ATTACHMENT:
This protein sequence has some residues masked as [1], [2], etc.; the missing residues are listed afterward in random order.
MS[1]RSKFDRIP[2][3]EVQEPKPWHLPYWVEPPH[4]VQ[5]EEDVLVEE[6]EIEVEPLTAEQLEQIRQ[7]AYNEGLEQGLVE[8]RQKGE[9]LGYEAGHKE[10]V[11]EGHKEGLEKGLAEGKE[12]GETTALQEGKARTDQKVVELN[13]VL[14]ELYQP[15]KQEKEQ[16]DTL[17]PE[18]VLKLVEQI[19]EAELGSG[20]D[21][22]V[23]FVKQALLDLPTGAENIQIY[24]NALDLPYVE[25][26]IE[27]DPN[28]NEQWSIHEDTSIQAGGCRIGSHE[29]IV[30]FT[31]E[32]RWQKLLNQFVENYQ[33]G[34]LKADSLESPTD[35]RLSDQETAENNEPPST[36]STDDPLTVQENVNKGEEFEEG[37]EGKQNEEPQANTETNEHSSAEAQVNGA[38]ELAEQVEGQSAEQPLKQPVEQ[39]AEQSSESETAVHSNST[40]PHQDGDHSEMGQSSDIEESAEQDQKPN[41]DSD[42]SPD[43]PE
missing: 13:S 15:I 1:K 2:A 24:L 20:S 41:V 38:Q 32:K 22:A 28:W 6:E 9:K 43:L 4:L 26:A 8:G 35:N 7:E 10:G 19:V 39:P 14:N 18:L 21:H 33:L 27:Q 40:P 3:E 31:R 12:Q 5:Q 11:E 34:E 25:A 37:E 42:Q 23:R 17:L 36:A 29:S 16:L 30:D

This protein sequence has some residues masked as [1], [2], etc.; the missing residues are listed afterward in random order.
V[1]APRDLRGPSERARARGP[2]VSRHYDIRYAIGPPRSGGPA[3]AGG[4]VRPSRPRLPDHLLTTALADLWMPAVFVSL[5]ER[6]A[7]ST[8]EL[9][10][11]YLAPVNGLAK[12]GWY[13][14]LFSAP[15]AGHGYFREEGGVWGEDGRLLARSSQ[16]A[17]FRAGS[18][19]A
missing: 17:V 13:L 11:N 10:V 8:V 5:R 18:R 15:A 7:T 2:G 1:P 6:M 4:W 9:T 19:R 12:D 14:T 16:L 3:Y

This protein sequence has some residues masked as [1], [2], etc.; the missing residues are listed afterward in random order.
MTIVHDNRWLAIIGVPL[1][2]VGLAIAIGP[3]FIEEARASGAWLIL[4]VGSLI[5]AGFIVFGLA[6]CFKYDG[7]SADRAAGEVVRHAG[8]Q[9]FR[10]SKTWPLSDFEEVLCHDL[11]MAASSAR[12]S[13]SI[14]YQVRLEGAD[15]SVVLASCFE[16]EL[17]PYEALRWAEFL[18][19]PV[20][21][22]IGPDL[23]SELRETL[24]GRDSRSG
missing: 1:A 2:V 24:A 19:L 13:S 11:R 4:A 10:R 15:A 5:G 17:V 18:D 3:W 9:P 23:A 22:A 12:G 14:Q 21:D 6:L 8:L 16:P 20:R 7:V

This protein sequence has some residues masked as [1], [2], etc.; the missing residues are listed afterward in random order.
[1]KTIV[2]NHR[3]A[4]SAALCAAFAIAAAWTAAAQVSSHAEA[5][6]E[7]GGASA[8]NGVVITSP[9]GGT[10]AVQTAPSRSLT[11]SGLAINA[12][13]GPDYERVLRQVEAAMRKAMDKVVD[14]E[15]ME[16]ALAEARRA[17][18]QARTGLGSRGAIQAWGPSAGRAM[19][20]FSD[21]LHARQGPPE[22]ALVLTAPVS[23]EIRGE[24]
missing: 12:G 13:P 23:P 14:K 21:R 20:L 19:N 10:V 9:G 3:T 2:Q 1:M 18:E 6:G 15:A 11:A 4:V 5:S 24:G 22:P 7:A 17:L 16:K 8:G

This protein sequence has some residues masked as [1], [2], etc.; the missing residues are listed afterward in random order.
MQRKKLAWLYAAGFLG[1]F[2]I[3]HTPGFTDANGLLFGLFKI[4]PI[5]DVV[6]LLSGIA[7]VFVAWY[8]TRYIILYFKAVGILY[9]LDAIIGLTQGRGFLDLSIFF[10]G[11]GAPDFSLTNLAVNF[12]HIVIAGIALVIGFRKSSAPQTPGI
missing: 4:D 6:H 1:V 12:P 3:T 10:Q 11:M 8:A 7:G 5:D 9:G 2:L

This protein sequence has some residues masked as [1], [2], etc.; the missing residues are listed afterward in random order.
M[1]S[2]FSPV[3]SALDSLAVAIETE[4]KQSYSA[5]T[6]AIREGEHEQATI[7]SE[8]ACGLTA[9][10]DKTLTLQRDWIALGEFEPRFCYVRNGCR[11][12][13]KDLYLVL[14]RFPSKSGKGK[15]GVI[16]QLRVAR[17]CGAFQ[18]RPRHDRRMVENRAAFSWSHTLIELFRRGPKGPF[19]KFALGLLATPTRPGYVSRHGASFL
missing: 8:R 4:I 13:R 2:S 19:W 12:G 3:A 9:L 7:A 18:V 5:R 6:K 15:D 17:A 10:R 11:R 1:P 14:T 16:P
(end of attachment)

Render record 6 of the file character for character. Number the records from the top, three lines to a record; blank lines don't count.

This protein sequence has some residues masked as [1], [2], etc.; the missing residues are listed afterward in random order.
M[1]S[2]FSPV[3]SALDSLAVAIETE[4]KQSYSA[5]T[6]AIREGEHEQATI[7]SE[8]ACGLTA[9][10]DKTLTLQRDWIALGEFEPRFCYVRNGCR[11][12][13]KDLYLVL[14]RFPSKSGKGK[15]GVI[16]QLRVAR[17]CGAFQ[18]RPRHDRRMVENRAAFSWSHTLIELFRRGPKGPF[19]KFALGLLATPTRPGYVSRHGASFL
missing: 8:R 4:I 13:R 2:S 19:W 12:G 3:A 9:L 7:A 18:V 5:R 6:K 15:D 17:A 10:R 11:R 1:P 14:T 16:P